And what led you to start your own nonprofit in Vote The Ocean?  

I worked with nonprofits for almost 2 decades. Having been given the opportunity to serve on multiple nonprofit boards, I learned quite a bit, and one of my main takeaways was that while these organizations are doing amazing work, there is a lot of missed opportunity due to a lack of business background. Without that, it’s hard to understand where that white space is—where they can be more effective. I tried to move a lot of their philosophy, but it’s hard to change a nonprofit. They’re not organically meant for innovation, so I decided I would start Vote The Ocean as a way to bring in these out of the box ideas and draw attention to protecting our oceans. 

We want to be an on-ramp. We want to get more people tuned in to how they can protect our oceans and then guide them to these other organizations who are doing the real work day in and day out.

Amazing. So then how did you hook up with Ryan Harris of Earth Tech Surfboards?

Ryan and I met a couple of years ago at Vote The Ocean’s annual Rising Tide Summit, where I bring in roughly 150 decision-makers to talk about ways we can be better about ocean conservation. Someone told me about Ryan and some of the technologies he had going at his factory, and after a little more digging I was blown away. First off by him being an African American surfboard shaper, then by all of the innovative ways he was thinking about building surfboards. He really wants to break the mold of surfboard building. He and I eventually got together to talk about all of what he was working on—he walked me through his entire zero-waste surfboard factory, and it was clear that this was the exact person I needed to speak at my summit.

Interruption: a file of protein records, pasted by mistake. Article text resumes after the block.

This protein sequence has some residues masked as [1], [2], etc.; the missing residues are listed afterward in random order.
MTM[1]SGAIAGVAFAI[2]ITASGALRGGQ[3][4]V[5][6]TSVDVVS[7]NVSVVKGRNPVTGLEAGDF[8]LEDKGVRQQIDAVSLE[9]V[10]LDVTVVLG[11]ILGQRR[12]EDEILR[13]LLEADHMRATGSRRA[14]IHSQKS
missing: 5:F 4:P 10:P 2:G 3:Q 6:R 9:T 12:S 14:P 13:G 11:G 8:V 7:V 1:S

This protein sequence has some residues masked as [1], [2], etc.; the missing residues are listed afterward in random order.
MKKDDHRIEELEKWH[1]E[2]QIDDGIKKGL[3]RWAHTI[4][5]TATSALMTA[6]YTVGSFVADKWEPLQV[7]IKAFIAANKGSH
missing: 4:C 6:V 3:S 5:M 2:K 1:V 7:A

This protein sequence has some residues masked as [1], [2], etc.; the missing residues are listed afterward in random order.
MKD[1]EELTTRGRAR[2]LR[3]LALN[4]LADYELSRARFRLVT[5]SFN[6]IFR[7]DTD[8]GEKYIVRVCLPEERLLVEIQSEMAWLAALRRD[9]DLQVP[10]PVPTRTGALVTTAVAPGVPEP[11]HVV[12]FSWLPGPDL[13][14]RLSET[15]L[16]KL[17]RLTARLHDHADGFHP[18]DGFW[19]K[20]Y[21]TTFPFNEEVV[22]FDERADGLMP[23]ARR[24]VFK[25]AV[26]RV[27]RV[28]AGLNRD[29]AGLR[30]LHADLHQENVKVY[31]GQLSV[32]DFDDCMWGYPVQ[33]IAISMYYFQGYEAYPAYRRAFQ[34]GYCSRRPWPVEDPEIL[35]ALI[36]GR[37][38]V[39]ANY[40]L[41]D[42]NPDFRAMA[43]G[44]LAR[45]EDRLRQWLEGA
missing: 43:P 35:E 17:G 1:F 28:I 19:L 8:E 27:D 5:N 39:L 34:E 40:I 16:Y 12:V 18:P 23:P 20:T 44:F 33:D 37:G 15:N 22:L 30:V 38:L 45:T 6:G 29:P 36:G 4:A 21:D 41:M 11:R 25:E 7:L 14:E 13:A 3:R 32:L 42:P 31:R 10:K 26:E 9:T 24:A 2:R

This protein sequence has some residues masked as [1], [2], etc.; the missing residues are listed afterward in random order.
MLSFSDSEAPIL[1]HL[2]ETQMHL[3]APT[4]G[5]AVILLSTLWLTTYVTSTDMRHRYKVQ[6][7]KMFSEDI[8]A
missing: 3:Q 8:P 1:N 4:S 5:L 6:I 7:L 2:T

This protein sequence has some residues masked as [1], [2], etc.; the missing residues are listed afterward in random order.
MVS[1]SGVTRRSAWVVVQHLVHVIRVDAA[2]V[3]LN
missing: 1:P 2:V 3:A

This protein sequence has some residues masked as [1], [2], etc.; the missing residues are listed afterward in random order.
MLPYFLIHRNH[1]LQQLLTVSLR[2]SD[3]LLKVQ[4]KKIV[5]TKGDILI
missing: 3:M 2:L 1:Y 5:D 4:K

When Ryan started 1 Planet One People with Selema, Hunter, and Danielle, I had the pleasure of talking to Ryan and advising him on some of what this space is like. Then he decided to make these boards and auction them off for different non-profits and draw attention towards causes that we want to advocate for. He loved what we were doing at Vote The Ocean and all the projects we’re working on, as they’re completely different than what any other organization is doing And that’s when he said, “Hey, the guys at Red Bull approached me and said they loved what w’ere doing with this board and they want to match the donation number.” For me, this was a really cool full-circle moment because I was one of the first guys to launch Red Bull here in the U.S. back in 98’, with them being a client of our marketing firm. The people at Red Bull have always been phenomenal to work with, and when I asked if they wanted us to put a cap on their donation match they said, “Make us write a big check,” and so here we are. 

Wow, that’s amazing to hear. Do you personally have any Earth Techs in your quiver? 

I do have one. I sold a couple old ones and Ryan shaped me one earlier this year. You know its funny, I have my favorite dimensions off the Curren 6’6 Black Beauty. I actually have four of those in my quiver, identical, and so I had Ryan replicate it and it turned out great!

What can you tell me about the board’s construction that you’re auctioning?